This statue honors a Mormon pioneer, whose faith, courage, and physical indomitability made her a local hero.
She was born Ellen Purcell, but known to family and friends as Nellie, in England in 1846. When she was 9, she, her older sister Maggie, and their parents joined the Latter-Day Saints Church and travelled to the United States to settle in Salt Lake Valley. They traveled with the Edward Martin Company, one of the many parties of Mormon handcart pioneers to settle in Utah.
During the journey, an early snowstorm hit. First Nellie and Maggie’s father died, and their mother followed five days later. As the two girls walked through the snow, Nellie’s bare feet became frostbitten. They fell behind the company and would have died if not for a rescue party sent by Brigham Young himself from Salt Lake City. By the time she reached Utah, both of her legs were amputated below the knee with a butcher knife, a saw, and no anesthesia. Her stumps never fully healed.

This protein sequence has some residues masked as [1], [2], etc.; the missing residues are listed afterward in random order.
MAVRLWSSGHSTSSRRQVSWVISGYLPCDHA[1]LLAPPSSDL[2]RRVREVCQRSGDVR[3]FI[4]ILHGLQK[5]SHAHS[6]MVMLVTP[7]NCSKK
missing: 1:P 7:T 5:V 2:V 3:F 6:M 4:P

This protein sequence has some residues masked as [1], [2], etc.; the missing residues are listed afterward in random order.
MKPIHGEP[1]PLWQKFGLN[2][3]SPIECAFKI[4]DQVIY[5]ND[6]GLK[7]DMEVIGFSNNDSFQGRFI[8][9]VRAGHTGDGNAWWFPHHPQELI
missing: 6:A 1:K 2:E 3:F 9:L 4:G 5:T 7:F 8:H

When Nellie was 24, she moved to Cedar City and married William Unthank. The couple had six children. Mrs. Unthank would do chores and care for her family, not allowing her disability to slow her down. She covered her stumps with a leather apron and crawled about her house. She and her children even cleaned the entire Latter Day Saints meeting house once a year as thanks for their support.
In 1991, a statue of a youthful Nellie as a young, smiling girl with legs was dedicated at the site of her former family home on what is now the campus of Southern Utah University.